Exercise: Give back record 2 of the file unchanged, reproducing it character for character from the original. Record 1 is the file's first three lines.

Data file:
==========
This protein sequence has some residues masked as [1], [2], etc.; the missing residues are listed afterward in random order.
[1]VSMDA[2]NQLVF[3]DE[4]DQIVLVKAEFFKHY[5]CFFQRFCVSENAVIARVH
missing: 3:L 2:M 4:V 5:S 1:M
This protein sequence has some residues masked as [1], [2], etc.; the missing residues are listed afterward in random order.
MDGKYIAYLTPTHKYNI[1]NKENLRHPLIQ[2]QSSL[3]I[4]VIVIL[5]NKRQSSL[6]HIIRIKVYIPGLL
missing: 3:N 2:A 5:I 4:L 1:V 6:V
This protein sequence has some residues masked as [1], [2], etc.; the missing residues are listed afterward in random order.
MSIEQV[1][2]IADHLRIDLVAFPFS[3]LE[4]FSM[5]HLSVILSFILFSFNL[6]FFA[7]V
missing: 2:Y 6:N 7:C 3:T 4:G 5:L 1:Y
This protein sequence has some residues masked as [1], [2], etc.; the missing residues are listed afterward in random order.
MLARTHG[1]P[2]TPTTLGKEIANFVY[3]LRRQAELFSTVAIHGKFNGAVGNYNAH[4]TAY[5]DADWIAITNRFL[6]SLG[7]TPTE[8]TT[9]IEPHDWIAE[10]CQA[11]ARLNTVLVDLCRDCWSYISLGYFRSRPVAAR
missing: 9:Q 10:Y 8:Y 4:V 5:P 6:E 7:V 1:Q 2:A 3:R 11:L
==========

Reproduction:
This protein sequence has some residues masked as [1], [2], etc.; the missing residues are listed afterward in random order.
MDGKYIAYLTPTHKYNI[1]NKENLRHPLIQ[2]QSSL[3]I[4]VIVIL[5]NKRQSSL[6]HIIRIKVYIPGLL
missing: 3:N 2:A 5:I 4:L 1:V 6:V